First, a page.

We walked through the jungle then, for another hour, past wild and cultivated land (bananas, plantains, rice, yucca, and corn) to a river we couldn't cross. We waited for a dugout canoe to ferry us across, and then stopped for lunch at this lady's house the guide knew. We enjoyed chicha (a thick corn drink) and juanes (flavoured rice wrapped up in big leaves with a little piece of chicken and an olive inside) with eggs and these little fish with boiled plantains... we left stuffed. ...and continued walking for another hour or so in the hot sun through a bit of jungle and then along a recently inaugurated road (thanks to the European Union) and arrived then at the lake town, Caserio del Lago Cuipari. Our guide knows most all the people in the town personally, because although he only has two years guiding, he has twenty years visiting the community and hanging out with the people.
So we stayed at Doña Teresa's house, and were provided with a nice room, cane walls with dirt floor, and two single beds with a thin layer of padding over a wooden platform without pillows, but the best things were the mosquiteros. We ate most meals with her, and spent a lot of time playing with two of her grandkids and one of her sons about the same age, who were highly well behaved inquisitive little men. The first afternoon, we went down to the glorieta above the lake, and Swam With The Piranhas(!!!) in the reddish dark waters.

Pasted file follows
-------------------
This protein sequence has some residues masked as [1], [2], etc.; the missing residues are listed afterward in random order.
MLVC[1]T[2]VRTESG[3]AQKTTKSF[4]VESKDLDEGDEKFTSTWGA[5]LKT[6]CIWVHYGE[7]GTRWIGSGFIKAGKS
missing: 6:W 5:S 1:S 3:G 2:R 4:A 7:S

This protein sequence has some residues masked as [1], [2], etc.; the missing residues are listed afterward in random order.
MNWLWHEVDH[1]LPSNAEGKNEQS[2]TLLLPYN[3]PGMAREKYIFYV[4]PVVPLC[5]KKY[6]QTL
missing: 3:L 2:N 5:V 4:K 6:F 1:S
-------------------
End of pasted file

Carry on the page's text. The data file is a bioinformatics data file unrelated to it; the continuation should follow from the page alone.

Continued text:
As long as one not bleeding from any wounds of appreciable size, the fish will pretty much leave one alone. I was a little timorous, but after the first few nips, they did keep away. The water was soo dark with stirred-up red silt; I was surprised to learn that people are accustomed to drinking the water directly from it. The animals that are attracted by urine and swim up one's urethra are not usually present in the lake water, we were relieved to find out... they tend to keep to the river areas. Though there are manta rays at the bottom, but thanks to the glorieta, we were far enough away from the edge of the lake that we didn't have to touch the bottom. And the electric eels that send out shocks to people's chests and can hurt like a mo-fo, keep to the yet even more brackish inlets where the water trickles in to feed the lakes. So, swimming with a few piranhas was nothing.